Tuesday, January 20, 2009

What if a Client is Injured during a Session?

What do you do if a client is injured during a session performing one of YOUR Exercises? Is it the end of your career? Will you be banished from the industry? Take a seat and take a deep breath...

The most important thing is to assess the situation--is the client conscious? What degree of pain is the client in? Should advanced medical response be summoned?

Most injuries sustained while working out are usually caused by poor form brought upon by poor coordination, control, and poor communication. Even if all these factors are executed through proper instruction, an injury can still happen. Why?

Regular exercise usually exploits an injury (or has always been chronic) waiting in the wings. For example, if you work with general population clientèle, they will come to you with one of the following ailments already:

Painful knees
Painful lower back
Painful shoulder

Those are what I call the big three. Any movement you have your client perform involving these joints, will have a profound effect on the inflammation process of that injury. Meaning, the injury is already there--before they came to you--exercise or physical activity is simply letting that injury flare up. This is where corrective exercise and re-education is so important.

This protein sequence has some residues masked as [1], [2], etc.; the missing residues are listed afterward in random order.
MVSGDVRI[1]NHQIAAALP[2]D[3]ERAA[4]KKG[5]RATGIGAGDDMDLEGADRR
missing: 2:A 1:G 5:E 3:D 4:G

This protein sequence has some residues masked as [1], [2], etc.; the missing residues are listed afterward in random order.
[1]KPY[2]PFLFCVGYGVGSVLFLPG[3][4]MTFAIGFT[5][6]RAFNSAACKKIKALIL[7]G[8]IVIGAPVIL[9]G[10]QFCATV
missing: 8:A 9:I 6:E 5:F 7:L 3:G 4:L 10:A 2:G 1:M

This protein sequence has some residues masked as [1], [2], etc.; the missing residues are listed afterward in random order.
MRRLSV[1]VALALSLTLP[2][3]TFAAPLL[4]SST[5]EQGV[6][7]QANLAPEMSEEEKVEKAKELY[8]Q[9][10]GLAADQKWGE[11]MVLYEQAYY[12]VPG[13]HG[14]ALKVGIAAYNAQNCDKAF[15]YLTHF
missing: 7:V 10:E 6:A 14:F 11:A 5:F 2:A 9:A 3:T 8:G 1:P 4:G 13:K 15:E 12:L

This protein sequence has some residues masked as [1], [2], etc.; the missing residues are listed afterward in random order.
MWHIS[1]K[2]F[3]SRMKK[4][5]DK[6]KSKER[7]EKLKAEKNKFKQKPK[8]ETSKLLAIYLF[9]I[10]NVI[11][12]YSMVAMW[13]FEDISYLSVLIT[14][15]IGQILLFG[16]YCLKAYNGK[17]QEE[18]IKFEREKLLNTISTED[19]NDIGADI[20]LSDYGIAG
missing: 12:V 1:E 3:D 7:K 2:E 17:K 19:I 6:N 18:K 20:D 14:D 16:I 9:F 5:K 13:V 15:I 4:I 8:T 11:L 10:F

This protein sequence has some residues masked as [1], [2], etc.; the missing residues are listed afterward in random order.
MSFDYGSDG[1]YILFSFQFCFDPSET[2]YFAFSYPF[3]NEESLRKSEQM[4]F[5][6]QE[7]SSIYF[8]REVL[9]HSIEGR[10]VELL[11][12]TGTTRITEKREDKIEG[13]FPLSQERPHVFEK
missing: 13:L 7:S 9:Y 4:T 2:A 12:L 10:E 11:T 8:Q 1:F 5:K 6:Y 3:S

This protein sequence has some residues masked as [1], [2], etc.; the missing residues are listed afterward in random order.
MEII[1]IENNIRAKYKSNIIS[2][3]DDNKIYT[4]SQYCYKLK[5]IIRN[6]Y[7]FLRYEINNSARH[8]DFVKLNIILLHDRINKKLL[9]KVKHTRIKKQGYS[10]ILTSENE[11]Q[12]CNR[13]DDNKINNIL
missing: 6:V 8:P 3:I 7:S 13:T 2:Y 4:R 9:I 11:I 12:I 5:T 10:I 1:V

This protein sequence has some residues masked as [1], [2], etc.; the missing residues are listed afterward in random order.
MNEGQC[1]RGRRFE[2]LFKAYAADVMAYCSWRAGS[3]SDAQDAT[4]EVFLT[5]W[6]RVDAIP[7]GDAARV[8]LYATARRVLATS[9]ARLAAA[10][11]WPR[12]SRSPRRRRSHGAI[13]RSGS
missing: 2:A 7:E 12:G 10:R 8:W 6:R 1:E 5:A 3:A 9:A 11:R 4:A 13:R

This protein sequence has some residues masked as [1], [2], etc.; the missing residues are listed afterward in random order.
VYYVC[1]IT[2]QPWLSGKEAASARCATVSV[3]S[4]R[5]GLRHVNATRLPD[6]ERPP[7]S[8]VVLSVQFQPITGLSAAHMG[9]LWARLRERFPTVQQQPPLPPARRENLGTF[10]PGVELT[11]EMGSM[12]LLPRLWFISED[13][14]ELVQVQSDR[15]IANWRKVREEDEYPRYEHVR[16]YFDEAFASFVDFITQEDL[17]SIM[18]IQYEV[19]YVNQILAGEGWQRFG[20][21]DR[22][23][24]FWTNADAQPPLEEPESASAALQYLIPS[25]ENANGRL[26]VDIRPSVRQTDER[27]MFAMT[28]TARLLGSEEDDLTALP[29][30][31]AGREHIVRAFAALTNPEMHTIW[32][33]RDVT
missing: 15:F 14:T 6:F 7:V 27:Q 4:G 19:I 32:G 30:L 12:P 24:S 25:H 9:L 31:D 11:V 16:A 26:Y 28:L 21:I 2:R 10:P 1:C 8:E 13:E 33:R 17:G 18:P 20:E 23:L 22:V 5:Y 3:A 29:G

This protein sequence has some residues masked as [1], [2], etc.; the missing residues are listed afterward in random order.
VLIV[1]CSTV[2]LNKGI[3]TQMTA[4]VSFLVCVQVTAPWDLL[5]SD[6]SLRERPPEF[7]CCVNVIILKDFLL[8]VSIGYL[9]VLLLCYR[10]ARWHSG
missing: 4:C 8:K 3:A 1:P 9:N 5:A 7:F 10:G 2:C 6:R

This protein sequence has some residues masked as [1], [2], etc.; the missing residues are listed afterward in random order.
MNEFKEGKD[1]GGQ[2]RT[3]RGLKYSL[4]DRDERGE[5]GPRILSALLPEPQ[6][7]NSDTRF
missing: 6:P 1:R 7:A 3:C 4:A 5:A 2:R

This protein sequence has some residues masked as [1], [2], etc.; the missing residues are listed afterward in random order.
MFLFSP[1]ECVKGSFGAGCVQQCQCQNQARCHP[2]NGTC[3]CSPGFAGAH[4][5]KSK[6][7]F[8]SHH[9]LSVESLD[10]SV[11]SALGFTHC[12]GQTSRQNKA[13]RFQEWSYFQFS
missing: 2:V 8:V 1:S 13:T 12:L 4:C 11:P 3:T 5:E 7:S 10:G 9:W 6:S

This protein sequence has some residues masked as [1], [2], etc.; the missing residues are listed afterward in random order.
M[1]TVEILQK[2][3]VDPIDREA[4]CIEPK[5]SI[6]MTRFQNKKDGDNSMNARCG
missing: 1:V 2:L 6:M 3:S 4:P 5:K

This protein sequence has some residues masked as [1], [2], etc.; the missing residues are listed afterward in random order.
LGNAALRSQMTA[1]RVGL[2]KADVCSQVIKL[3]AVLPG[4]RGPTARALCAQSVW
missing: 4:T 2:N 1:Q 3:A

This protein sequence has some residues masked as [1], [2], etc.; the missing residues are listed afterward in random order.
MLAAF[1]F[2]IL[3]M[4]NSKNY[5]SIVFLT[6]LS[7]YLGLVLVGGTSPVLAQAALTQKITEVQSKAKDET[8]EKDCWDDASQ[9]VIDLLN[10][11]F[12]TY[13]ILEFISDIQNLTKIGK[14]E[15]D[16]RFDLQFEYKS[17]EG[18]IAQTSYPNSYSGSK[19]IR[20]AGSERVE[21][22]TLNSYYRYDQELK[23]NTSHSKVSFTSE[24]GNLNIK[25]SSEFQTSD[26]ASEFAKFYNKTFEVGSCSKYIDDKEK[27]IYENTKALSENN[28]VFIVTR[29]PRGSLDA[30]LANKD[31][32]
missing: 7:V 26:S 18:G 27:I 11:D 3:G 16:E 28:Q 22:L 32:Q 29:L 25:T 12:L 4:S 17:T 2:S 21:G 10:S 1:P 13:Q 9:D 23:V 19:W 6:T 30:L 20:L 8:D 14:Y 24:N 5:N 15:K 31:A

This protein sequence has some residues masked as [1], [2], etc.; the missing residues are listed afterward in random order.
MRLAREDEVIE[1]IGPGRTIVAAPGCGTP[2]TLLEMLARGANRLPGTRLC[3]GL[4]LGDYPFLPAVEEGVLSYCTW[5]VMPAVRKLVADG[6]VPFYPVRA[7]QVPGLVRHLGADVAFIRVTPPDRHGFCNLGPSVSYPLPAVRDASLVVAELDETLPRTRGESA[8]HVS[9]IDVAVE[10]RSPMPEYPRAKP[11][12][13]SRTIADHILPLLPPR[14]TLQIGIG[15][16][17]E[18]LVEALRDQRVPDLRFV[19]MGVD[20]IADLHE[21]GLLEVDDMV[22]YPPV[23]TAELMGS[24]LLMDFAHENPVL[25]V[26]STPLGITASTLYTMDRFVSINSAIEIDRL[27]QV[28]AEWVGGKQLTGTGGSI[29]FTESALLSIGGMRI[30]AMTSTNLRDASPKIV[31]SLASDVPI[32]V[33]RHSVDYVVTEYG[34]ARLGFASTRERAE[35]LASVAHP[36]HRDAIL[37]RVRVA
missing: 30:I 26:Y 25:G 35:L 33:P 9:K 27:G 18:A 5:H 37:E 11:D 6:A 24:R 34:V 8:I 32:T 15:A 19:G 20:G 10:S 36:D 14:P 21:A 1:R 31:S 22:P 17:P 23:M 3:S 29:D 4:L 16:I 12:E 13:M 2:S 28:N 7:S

The responsible thing to do is educate the client and carefully assess the degree of injury we are talking about. Does it need a band-aid? Or does it need a splint?

I have had clients suffer minor injuries during sessions: med ball bounces and jams nail...client pulls groin...client jams entire finger...or client scrapes knee. Every response has been the same: communication. The client is made well-aware of injury and what restrictions it imposes on our training.

For the fitness professional, it is important to restore confidence in a client who has been injured. This depends greatly on what type of injury was sustained (band-aid versus splint); the client/trainer relationship prior to the incident; the history of client adherence; and the exercise program design following the injury.

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